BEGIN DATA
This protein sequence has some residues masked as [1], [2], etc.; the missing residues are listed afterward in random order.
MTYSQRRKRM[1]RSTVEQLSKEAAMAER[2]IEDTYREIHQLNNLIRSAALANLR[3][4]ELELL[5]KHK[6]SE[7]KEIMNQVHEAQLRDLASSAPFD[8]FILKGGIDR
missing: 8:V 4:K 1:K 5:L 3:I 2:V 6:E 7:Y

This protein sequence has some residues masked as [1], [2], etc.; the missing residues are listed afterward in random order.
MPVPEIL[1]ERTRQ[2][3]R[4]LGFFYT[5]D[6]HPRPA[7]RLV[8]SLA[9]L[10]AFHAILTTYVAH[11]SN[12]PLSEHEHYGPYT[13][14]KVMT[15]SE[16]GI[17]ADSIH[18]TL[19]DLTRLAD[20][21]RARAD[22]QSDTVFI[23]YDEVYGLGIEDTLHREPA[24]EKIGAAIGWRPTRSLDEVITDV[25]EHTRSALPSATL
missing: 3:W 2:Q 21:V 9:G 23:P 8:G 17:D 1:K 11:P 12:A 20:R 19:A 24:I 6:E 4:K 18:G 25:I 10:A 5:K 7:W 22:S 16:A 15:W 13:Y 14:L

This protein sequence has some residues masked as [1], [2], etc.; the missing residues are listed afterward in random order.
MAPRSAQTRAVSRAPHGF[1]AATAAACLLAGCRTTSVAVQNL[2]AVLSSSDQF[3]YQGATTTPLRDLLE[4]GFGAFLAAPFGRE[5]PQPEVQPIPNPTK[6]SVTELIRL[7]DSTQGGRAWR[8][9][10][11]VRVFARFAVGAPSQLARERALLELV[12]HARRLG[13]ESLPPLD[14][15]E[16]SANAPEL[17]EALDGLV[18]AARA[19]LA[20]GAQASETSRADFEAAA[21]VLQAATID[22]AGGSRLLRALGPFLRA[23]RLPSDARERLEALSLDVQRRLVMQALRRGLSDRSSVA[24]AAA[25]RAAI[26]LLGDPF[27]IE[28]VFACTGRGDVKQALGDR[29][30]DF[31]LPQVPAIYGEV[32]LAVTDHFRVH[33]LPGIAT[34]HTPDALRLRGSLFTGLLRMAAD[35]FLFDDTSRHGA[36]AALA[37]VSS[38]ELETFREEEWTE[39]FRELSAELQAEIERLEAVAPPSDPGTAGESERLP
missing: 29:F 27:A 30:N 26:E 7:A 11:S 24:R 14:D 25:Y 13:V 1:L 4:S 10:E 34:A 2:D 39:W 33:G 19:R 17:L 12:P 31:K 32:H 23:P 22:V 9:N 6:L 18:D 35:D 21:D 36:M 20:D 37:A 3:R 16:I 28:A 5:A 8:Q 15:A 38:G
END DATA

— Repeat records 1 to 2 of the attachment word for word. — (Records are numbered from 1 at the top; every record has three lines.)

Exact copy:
This protein sequence has some residues masked as [1], [2], etc.; the missing residues are listed afterward in random order.
MTYSQRRKRM[1]RSTVEQLSKEAAMAER[2]IEDTYREIHQLNNLIRSAALANLR[3][4]ELELL[5]KHK[6]SE[7]KEIMNQVHEAQLRDLASSAPFD[8]FILKGGIDR
missing: 8:V 4:K 1:K 5:L 3:I 2:V 6:E 7:Y

This protein sequence has some residues masked as [1], [2], etc.; the missing residues are listed afterward in random order.
MPVPEIL[1]ERTRQ[2][3]R[4]LGFFYT[5]D[6]HPRPA[7]RLV[8]SLA[9]L[10]AFHAILTTYVAH[11]SN[12]PLSEHEHYGPYT[13][14]KVMT[15]SE[16]GI[17]ADSIH[18]TL[19]DLTRLAD[20][21]RARAD[22]QSDTVFI[23]YDEVYGLGIEDTLHREPA[24]EKIGAAIGWRPTRSLDEVITDV[25]EHTRSALPSATL
missing: 3:W 2:Q 21:V 9:G 23:P 8:G 17:D 1:K 11:P 12:A 20:R 19:A 24:I 6:E 4:K 18:G 25:I 10:A 5:K 7:W 22:S 16:A 15:W 13:Y 14:L